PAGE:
The mass spectrometer was operated in data-dependent mode, automatically switching between MS and MS/MS acquisition for the 10 most abundant peaks in a given MS spectrum. In the LTQ-Orbitrap Velos, full scan MS spectra were acquired in the Orbitrap at a target value of 1E6 with a resolution of 00060000. The 10 most intense ions were then isolated for fragmentation in the linear ion trap, with a dynamic exclusion of 30 s. Peptides were fragmented in HCD mode after filling the ion trap at a target value of 1E4 ion counts. From the MS/MS data in each LC run Mascot Generic Files were created using the Distiller software (version 184.108.40.206, Matrix Science, www.matrixscience.com/distiller.html). While generating these peak lists, grouping of spectra was allowed in Distiller with a maximum intermediate retention time of 30 s and a maximum intermediate scan count of 5 was used where possible. Grouping was done with 0.005 Th precursor tolerances. A peak list was only generated when the MS/MS spectrum contained more than 10 peaks. There was no de-isotoping and the relative signal to noise limit was set at 2. These peak lists were then searched with the Mascot search engine [MatrixScience, http://www.matrixscience.com (43)] using the Mascot Daemon interface (version 2.4.0, Matrix Science). Spectra were searched against the Swiss-Prot database (version 2012_11 of UniProtKB/Swiss-Prot protein database containing 538585 sequence entries of homo sapiens). Modifications of cysteine residues by GSK866, UAMC-1217, -1218 or Dex, or Des-Mes were included in the respective searches as an additional variable. For the reference experiment with DMSO, the same search parameters were used as for the other test compounds. Mass tolerance on peptide precursor ions was set to 10 ppm (with Mascot’s C13 option set to 1), and on fragment ions to 0.5 Da. The peptide charge was set to 1+, 2+, 3+ and instrument setting was put on ESI-TRAP. Enzyme was set to trypsin, allowing for one missed cleavage, also cleavage was allowed when arginine or lysine is followed by proline. Only peptides that were ranked one and scored above the threshold score, set at 99% confidence were withheld. Spectra identified as peptides modified with GSK866, UAMC-1158, -1159, -1217, -1218, or Dex were manually validated to ensure correct assignment. All data management was done by ms_lims (44).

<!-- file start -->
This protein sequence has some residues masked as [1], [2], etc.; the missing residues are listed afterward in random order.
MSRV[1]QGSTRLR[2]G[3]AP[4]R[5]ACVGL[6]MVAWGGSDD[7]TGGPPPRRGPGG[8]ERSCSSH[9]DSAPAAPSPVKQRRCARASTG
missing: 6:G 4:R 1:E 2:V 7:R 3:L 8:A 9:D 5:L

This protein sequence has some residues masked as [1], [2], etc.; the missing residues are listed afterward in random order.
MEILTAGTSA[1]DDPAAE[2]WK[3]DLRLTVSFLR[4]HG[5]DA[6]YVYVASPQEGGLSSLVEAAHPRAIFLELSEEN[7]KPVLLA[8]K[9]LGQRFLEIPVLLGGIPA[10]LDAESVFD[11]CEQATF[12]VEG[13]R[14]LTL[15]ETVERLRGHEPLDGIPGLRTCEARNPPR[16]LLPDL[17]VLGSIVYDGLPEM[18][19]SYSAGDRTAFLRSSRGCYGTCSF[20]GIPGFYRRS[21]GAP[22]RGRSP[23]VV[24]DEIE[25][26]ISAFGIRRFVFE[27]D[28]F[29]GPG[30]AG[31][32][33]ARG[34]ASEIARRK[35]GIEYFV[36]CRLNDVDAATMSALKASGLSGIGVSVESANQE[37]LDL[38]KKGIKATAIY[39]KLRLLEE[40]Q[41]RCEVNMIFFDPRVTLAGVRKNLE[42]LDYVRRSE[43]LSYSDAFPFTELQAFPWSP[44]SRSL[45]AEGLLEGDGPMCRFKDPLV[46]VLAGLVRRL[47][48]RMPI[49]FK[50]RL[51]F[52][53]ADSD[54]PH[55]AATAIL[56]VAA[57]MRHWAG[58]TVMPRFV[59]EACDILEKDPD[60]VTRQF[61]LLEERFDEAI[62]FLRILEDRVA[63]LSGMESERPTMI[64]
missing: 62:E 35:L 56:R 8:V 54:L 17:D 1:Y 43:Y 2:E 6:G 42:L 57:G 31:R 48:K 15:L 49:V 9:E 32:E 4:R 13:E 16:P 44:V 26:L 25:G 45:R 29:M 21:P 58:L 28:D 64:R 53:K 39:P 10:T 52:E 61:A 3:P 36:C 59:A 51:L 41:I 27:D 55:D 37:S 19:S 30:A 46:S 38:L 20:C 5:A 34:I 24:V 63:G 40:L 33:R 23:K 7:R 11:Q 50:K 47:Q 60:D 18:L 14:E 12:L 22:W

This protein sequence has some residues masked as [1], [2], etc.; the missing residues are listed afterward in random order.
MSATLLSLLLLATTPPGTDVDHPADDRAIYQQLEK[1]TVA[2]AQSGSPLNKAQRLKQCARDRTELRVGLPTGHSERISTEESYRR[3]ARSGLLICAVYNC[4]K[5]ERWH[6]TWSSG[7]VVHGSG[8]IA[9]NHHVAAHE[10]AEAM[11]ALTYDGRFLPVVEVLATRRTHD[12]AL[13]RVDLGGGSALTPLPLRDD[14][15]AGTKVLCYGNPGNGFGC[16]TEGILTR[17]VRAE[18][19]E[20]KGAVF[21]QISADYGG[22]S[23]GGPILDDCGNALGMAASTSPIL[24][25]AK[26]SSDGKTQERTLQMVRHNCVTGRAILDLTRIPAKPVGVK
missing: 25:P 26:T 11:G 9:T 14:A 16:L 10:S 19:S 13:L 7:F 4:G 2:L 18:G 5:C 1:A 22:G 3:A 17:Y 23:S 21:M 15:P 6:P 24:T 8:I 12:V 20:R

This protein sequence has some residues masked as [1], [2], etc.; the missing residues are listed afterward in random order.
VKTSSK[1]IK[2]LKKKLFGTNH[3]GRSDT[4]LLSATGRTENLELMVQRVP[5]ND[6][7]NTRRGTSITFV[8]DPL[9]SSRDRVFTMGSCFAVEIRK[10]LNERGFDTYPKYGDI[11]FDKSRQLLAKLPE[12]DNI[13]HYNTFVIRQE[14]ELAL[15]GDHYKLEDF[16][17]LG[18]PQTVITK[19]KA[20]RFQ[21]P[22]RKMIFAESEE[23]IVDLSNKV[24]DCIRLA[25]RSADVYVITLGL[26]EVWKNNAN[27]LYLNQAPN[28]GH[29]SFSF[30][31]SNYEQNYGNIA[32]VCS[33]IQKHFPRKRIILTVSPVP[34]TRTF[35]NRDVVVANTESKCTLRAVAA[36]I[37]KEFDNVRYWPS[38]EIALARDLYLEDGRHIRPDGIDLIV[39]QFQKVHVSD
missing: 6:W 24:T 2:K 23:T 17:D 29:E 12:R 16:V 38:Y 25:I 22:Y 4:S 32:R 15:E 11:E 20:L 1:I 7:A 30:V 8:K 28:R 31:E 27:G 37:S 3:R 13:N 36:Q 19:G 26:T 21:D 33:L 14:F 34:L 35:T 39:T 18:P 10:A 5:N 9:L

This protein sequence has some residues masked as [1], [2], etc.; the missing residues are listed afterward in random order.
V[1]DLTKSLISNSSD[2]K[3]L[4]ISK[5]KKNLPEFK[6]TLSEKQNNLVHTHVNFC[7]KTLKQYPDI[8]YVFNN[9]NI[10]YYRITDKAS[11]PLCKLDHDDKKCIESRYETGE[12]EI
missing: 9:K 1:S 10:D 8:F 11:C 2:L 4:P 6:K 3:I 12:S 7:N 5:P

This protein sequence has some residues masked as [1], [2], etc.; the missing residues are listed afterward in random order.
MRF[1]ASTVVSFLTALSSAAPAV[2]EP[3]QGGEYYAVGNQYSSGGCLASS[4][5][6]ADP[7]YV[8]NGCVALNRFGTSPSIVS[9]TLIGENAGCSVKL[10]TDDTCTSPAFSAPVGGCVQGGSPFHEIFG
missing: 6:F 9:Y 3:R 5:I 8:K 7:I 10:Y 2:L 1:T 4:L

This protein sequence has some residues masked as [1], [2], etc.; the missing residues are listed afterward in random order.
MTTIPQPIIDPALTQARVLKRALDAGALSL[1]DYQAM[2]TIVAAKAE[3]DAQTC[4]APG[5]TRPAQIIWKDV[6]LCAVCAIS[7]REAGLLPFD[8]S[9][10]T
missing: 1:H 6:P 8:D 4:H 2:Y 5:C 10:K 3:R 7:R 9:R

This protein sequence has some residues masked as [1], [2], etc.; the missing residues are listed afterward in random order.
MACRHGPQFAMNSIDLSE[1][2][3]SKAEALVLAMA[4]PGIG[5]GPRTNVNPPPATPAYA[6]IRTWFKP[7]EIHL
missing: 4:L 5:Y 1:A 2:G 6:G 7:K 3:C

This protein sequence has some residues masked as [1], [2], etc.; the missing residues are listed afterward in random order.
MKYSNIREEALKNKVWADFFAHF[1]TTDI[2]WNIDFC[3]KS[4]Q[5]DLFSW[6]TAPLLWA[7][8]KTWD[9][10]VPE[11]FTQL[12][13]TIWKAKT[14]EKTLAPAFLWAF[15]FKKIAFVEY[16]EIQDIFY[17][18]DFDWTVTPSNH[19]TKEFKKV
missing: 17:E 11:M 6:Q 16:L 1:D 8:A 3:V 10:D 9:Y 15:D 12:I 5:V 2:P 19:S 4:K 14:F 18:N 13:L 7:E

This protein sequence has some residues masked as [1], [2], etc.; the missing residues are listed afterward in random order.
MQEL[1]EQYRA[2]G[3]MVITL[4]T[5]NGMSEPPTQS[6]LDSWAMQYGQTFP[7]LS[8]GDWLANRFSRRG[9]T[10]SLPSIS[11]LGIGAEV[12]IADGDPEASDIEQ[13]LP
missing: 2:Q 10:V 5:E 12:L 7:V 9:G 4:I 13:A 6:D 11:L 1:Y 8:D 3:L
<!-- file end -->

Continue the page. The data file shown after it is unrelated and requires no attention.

GR–Coregulator Interaction Profiling
Cofactor Interactions (coactivators and co-repressors) of recombinant glucocorticoid receptor ligand-binding domain (GR-LBD) complexed with different ligands Dex, GSK866, UAMC-1217, or UAMC-1218 were assessed by the Microarray Assay for Real-time Coregulator-Nuclear real-time coregulator-nuclear receptor Interaction (MARCoNI) as previously described (PamGene International B.V.) (16). In brief, all peptide array assays were performed on a Pamstation-12 at 20°C using two cycles per minute with 25 µl reaction mixture incubated for 40 min with Nuclear receptor buffer, 1 nM glutathione S-transferase (GST)-tagged GR-LBD (A15668, Life Technologies, USA), 25 nM, Alexa Fluor 488-conjugated GST antibody (A-11131), 1 µl DTT (0.05 mM), and MQ water or vehicle (2% DMSO in MQ water) with or without 1 μM receptor ligands Dex, GSK866, UAMC-1217 or UAMC-1218 or solvent control (2% DMSO in water). Each pamchip array was blocked with 30 µl of blocking buffer (1% BSA/1× TBS, 0.01% Tween 20). Next, the reaction-ligand mixture was incubated for 80 cycles. To analyze the results of the MARCoNI assay, we used the Bionavigator image analysis software (Version 5.1, Pamgene International B.V.). The software analyzes the automatically identified spots and quantifies intensities by calculating signal-minus background values and the receptor modulation index (MI) was subsequently calculated as the intensity of fluorescence change in presence of ligand over solvent control DMSO. All the images were obtained at cycles 21, 41, 61, and 81, respectively, by a CCD camera-based optical system integrated in the PamStation-96 instrument (PamGene International B.V.). The statistical significance of ligand effects on GR-LBD were calculated by using a Student’s t-test by an inbuilt Bionavigator application.